The next round of TPP talks has been scheduled for Sept. 6-15 near Washington, D.C., but Canada and Mexico will not be at the table. The two NAFTA partners were invited to join the negotiations in June but under a now-expired grant of trade promotion authority to the Obama administration they cannot take part until 90 days after the White House notifies Congress of their involvement, which only occurred this week. There was also no further word on the potential participation of Japan, which has expressed interest but has yet to reach an internal decision on whether or not to join.
Brazil Imposes AD Duties on Chinese Footwear Parts and Accessories
Brazil announced last week that it is imposing an antidumping duty of 182% on footwear parts and accessories classified under tariff codes 6406.10.00 and 6406.20.00 of the Mercosur Common Nomenclature and imported from China. Brazil already maintains an AD duty of $13.85 per pair on Chinese-made shoes, but Brazilian authorities decided the additional duties are necessary to combat efforts to circumvent those tariffs by importing shoe components from China and assembling them in Brazil.
Of Note: Increasing Exports, Russia Vote on Joining WTO, New Services Group Chief, Product Safety Summit
$7.4 Million in Penalties for Medical Device Firm Charged with Bribery in Mexico
A Texas-based medical device company will pay $5.2 million to the Securities and Exchange Commission to settle charges that it violated the Foreign Corrupt Practices Act. The company has also reached an agreement with the Department of Justice to pay a $2.22 million penalty in a related action.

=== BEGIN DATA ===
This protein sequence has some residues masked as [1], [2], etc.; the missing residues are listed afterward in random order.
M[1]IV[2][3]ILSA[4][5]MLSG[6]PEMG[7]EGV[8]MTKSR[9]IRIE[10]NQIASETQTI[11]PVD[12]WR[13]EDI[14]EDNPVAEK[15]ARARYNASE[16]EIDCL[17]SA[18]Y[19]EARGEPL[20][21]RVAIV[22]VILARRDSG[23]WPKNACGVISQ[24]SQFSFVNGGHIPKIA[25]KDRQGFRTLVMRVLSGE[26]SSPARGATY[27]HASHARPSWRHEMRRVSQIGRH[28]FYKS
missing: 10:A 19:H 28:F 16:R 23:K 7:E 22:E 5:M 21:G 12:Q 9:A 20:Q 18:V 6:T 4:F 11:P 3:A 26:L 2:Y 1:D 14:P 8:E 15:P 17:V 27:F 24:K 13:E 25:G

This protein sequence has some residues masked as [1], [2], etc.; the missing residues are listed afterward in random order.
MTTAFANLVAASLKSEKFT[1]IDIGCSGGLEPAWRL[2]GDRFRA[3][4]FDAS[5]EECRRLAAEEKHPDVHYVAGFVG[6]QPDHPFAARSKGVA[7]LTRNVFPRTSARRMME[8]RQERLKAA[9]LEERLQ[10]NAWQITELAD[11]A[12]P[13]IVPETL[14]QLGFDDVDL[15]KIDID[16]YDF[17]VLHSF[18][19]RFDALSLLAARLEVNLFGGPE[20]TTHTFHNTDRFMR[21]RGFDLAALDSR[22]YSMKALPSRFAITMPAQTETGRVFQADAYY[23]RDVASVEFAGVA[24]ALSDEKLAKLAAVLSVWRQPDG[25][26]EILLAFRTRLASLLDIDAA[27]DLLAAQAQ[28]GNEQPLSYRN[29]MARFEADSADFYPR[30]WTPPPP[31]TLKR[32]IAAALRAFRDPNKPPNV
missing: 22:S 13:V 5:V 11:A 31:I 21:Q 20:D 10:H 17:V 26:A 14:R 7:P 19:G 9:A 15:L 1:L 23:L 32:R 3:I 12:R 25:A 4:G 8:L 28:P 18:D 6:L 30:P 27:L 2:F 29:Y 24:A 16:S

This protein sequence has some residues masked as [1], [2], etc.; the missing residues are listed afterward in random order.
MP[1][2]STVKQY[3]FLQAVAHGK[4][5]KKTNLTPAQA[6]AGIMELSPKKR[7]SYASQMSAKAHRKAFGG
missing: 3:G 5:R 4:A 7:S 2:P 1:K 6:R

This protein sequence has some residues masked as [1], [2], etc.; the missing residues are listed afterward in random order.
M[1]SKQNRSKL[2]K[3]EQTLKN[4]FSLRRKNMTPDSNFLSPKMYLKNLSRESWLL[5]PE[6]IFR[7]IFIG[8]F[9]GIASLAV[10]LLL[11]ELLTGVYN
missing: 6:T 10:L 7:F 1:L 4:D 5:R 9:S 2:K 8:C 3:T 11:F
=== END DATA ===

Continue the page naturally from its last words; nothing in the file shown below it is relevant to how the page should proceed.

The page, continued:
The SEC alleged that the company’s Mexican subsidiary paid more than $300,000 in bribes to officials at Mexico’s government-owned health care and social services institution to obtain lucrative sales contracts with government hospitals. According to an SEC press release, the bribes came in the form of cash, laptop computers, televisions and appliances that were provided directly to Mexican government officials or indirectly through front companies that the officials owned. The bribery scheme lasted for several years and yielded nearly $5 million in illegal profits for the subsidiary.
The press release notes that the parent company did launch an inquiry into the subsidiary’s training and promotional expenses, which were significantly over budget due to the bribes, but did very little to investigate or diminish the excessive spending. However, upon discovering the bribe payments through an executive of the subsidiary, the company immediately self-reported the matter to the SEC and implemented significant remedial measures, including terminating the executives who orchestrated the bribery scheme. The company has also agreed to certain undertakings, including monitoring its FCPA compliance program and reporting back to the SEC for a two-year period.
ITC Proposes to Revise Rules for Conducting IPR Infringement Investigations
The International Trade Commission is soliciting public comments through Sept. 10 on a proposed rule that would amend its rules of general application, adjudication and enforcement, particularly with respect to the conduct of Section 337 intellectual property rights infringement investigations. The ITC states that these amendments are necessary to make certain technical corrections, clarify certain provisions, harmonize different parts of the rules and address concerns that have arisen in ITC practice. The intended effect is to facilitate compliance and improve the administration of agency proceedings.
Specific changes proposed include the following.
- The complainant would have to (a) plead with particularity whether it alleges a domestic industry that exists or a domestic industry that is in the process of being established, (b) specify if it is requesting a general exclusion order, a limited exclusion order and/or cease and desist orders, and (c) identify the accused products with a clear statement in plain English, which would be included in the Federal Register notice requesting public interest comments as well as the notice of investigation.